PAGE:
Intelligence proves popular at SIU, with numbers in honors program showing a drastic increase.
SIU has reported a substantial increased number of students in the university’s honors program. The number of participants has doubled since 2010, according to the report.
Lori Merrill-Fink, director of the honors program, said SIU has 433 honors students and 24 honors classes compared to the 220 students and 15 honors classes the university had two years ago.
“This is an exciting time to be a part of the honors program,” Merrill-Fink said.
She said the rise in numbers is a result of the chancellor asking to increase the amount of students in the honors program.
Merrill-Fink said she has recruited more aggressively without lowering any standards. She said the program has expanded because of student word of mouth, honors students talking to potential recruits and faculty encouraging students who show potential to be honor students to enroll in the program.
Merrill-Fink said more than 10 percent of students on the campus qualify to be a part of the honors program, however most are discouraged by the idea of the program.
She said most of the honors classes are small, but they allow for higher learning through more in-depth class conversations where students are more responsible for their own learning. She said honors courses substitute for normal courses in their respective areas of education.
All honors students are expected to be in at least one honors class a semester.
“The doubling of our honors program is part of our overall campus plan to improve student success and grow our enrollment,” Chancellor Rita Cheng said.
Cheng said the program provides an excellent experience for high achieving students, and it is great preparation for professional school.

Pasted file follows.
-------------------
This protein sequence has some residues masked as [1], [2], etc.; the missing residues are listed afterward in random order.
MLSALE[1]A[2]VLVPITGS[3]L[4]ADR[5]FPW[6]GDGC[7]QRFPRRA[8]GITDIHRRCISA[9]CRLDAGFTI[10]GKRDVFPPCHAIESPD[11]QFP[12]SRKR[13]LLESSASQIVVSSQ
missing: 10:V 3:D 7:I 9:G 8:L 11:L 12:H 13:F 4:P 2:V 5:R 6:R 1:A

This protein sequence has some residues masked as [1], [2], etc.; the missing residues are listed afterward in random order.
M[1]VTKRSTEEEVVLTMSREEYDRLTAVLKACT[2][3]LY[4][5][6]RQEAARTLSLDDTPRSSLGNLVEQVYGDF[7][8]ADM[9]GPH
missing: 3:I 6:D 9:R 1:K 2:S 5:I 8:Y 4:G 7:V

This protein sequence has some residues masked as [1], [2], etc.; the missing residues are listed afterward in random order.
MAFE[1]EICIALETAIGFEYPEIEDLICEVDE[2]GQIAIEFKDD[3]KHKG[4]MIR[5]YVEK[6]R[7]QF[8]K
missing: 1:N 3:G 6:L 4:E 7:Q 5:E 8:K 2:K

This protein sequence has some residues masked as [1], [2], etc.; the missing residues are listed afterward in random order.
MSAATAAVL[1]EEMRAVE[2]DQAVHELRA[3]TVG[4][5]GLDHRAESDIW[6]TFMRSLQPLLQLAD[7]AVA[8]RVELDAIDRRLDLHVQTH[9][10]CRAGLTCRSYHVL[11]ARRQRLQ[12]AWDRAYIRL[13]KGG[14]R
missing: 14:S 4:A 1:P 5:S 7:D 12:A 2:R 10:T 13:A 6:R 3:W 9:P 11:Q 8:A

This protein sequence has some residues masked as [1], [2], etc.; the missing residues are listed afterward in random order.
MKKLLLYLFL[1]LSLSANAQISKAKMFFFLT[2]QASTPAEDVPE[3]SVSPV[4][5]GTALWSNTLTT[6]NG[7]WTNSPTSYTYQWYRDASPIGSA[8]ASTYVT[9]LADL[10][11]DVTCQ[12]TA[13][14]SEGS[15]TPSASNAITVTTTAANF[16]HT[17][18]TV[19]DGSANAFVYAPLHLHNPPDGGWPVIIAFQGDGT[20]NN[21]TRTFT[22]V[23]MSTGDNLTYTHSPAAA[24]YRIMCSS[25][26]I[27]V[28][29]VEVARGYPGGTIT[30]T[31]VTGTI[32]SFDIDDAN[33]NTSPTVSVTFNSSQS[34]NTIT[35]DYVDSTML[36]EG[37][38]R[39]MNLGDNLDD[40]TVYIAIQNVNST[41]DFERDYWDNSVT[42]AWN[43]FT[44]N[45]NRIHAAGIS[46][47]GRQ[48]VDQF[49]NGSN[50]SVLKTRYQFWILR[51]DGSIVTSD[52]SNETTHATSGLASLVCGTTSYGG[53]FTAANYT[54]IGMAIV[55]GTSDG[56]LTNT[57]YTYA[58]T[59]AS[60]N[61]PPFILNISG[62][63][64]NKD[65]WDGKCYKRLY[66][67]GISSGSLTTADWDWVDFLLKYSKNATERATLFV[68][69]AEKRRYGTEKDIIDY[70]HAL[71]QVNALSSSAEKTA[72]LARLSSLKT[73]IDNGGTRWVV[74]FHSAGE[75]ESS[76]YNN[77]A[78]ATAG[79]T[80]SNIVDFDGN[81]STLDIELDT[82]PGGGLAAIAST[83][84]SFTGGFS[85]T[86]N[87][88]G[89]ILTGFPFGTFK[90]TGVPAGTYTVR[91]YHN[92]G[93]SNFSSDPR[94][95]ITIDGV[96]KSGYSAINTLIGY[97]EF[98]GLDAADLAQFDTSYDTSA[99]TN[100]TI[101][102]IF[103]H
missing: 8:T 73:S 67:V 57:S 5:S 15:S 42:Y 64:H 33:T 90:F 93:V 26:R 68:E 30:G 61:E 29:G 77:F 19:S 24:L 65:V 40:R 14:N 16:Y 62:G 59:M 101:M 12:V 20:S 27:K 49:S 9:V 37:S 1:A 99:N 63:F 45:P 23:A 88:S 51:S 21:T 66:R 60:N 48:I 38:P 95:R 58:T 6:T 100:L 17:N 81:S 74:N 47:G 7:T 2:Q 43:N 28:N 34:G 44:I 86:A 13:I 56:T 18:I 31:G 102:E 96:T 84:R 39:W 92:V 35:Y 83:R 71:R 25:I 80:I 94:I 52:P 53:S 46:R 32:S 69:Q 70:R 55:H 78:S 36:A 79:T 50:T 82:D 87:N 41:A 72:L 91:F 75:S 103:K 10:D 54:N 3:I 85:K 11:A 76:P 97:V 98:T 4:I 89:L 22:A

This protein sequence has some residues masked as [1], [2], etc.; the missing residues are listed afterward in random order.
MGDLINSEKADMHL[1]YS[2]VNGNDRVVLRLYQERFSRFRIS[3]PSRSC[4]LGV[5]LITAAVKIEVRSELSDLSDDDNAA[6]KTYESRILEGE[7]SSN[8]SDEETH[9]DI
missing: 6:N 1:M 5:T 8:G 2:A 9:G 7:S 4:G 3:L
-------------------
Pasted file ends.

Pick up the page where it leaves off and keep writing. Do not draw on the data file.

She said the honors program has exceeded her expectations and is a direct result of the leadership and vision of the entire program.
Aside from student and recruiter recommendation, faculty members such as Edward Brunner, a professor of modern American literature, also encourage students to take honors courses.
He said the honors classes are always more intense, have more animated discussions and allow teachers to discuss problematic material.
Brunner said he is teaching his fourth honors class next spring. He said the honors program draws teachers from almost every college in the university and emphasizes cutting-edge topics such as sustainability, the American dream, and the evolution of the human brain.
Another faculty member pushing for more students to join the honors program is Jonathan Bean, a professor of history.
Bean said honors programs are almost as strong as Ivy League college classes. He said his seminars on literary philosophy from the 16 century to present day requires students to read a book a week and provide extensive summaries of the material to the class.
Bean said his honors classes bring out longer and more intimate conversations than his normal classes have time for.
Students looking to join the program must fill out an application. Freshmen students are expected to have an ACT score in the 90 percentile, and all students should have at least a 3.4 GPA after 12 hours of coursework. Students who do not meet these standards can still enroll in the program by listing exceptional extracuricular activities, volunteer work and references.